An night time image from semi rural Devon Meadows. The foreground is lit by the long exposure picking up light from a neighbour’s house. Stars are apparent in the night sky.
This collection of images were captured during a couple of night time excursions by members of my ND400 Long Exposure group on Facebook. The patterns are created by igniting steel wool packed inside a metal kitchen whisk and then swinging the whisk in various ways to create the desired effects.
I recommend that if your interested in giving this a try you should wear protective clothing to prevent igniting your hair or clothes. Also stay away from areas of dry grass or bushes. A beach is a good place for trying this kind of photography. Have fun!!
One doesn’t usually associate the word “spider” with art. In my case I seem to be blessed by the presence of a very artsy Orb-weaver spider.
Each evening during summer the spider constructs an elaborate web between the house and a large tree in the backyard.
In an effort to capture the frantic web building activity I took my LX3 out into the backyard to see what I could catch.
The Orb-weaver was lit from some distance away by one of the house security lights.
I set the LX3 to an aperture of f/2.0 @ISO800 due to the dim conditions and caught the following beautiful movements as the spider hurriedly moved around.
For those who might be curious and want to try this I shot these images in aperture priority mode. The camera selected a corresponding shutter speed of 1.3 seconds to suit my particular lighting conditions. The camera was also in “Dynamic B&W” mode.
The following images were taken on an evening excursion to Spray Point / Montforts beach, Blairgowrie.
I’m never really sure where one beach ends and the other begins.
Tidal Trickle (below) was taken just prior to the sun dropping below the horizon giving some nice pinks in the sky.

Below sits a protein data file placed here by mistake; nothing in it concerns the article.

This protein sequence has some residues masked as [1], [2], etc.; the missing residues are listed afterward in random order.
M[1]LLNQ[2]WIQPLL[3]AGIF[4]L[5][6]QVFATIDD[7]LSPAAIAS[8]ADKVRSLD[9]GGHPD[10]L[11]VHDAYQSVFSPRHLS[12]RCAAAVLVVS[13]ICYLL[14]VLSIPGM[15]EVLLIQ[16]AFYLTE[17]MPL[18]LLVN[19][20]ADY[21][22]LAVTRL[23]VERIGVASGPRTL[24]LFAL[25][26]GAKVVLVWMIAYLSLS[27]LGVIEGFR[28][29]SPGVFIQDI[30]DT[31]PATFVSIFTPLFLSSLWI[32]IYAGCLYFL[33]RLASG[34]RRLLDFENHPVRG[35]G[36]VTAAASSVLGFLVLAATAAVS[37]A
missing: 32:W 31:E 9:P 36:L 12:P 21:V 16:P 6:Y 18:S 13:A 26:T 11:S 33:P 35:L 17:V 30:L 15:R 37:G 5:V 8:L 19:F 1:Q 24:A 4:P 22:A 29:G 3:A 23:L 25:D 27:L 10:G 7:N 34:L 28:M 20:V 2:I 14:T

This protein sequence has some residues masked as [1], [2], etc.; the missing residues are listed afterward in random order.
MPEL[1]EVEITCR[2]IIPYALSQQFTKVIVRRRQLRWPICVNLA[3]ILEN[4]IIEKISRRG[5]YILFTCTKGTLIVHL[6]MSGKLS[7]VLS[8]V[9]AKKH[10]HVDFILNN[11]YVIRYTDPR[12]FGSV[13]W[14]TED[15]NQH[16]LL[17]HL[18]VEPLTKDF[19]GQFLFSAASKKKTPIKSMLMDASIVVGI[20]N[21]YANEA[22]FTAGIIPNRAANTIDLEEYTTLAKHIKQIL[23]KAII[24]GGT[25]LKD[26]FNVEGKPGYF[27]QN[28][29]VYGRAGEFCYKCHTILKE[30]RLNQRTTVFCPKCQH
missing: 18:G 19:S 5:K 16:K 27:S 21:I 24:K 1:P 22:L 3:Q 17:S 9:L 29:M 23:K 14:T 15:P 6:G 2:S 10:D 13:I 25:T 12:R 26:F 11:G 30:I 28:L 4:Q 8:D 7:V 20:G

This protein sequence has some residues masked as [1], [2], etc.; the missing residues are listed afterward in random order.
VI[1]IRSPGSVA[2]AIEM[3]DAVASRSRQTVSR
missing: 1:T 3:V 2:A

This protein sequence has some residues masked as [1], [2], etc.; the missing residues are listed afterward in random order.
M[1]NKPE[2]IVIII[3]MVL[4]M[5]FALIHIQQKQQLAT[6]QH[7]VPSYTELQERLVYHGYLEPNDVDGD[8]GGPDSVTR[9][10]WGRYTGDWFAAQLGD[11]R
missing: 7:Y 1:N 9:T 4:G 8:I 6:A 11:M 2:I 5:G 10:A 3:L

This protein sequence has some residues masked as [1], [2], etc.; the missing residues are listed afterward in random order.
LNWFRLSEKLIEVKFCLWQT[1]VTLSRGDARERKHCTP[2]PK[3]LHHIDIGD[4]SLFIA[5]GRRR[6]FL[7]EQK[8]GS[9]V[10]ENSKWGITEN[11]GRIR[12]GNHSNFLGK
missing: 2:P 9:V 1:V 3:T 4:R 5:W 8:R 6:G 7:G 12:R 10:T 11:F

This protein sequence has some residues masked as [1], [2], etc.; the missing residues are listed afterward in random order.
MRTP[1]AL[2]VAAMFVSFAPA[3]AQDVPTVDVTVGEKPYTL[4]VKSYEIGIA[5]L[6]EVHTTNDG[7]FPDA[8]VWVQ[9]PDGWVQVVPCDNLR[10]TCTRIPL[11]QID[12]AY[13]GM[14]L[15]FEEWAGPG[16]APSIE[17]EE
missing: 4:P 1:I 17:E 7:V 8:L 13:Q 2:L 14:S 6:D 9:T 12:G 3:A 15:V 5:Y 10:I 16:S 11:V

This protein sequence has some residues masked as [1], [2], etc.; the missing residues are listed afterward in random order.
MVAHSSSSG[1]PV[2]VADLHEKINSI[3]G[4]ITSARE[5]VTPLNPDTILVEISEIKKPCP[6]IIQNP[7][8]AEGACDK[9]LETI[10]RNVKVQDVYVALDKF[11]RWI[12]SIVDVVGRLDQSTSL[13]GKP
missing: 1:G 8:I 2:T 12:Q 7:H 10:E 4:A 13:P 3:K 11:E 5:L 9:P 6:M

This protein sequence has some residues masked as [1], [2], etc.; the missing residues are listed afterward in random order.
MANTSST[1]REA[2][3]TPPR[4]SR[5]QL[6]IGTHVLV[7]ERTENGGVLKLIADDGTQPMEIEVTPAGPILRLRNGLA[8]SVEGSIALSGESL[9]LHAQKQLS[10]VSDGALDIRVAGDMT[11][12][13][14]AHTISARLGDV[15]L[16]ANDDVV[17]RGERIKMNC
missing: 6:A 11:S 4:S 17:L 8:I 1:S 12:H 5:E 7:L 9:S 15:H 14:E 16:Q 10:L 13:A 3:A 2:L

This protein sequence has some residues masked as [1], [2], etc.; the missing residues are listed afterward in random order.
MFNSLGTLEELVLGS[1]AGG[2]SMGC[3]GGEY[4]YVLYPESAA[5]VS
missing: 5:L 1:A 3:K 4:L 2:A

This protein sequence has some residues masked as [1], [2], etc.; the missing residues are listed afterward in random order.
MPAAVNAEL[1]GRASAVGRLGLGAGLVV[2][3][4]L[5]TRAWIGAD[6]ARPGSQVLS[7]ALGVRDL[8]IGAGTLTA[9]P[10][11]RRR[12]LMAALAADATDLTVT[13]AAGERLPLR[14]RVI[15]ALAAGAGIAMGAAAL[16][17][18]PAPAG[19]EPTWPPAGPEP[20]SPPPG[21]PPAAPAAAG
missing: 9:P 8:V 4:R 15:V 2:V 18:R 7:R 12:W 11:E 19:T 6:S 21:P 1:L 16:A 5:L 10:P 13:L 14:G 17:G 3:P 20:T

Friends and Fatalities (below) is a long exposure shot taken just after the sun had dropped below the horizon.
The extended exposure time makes the moving water take on a misty appearance and blurs the clouds whilst the foreground rocks remain in focus.
The Unpredicted (below) is a long exposure shot showing water flowing off the rock plateaus after sunset.
Despite the deceptively calm appearance of the image this is really a potentially treacherous area with unexpectedly large waves occasionally sweeping across the plateaus.
A selection of images taken from two excursions to Sorrento beach.
Return to Primal is a long exposure taken after sunset. The true motion of the waves disguised by the slow shutter speed.
High Tide Sphinx is a slow(ish) exposure taken at high tide as the sun was setting behind the Sphinx rock formation at Sorrento beach, Australia.
Life in the Good Pond is a slow(ish) exposure taken at sunset. A polarizing filter was used to take the reflection off the surface of the rock pool allowing the scene below the surface to become visible. The blurring on the water was caused by the wind rippling the surface.
I Peek Around the Corner is another image from Sorrento where a polarizing filter was used to remove the unwanted reflection of the sky from the surface of the water enabling us to see the wonder below. In the distance on the horizon the Sphinx rock formation is visible.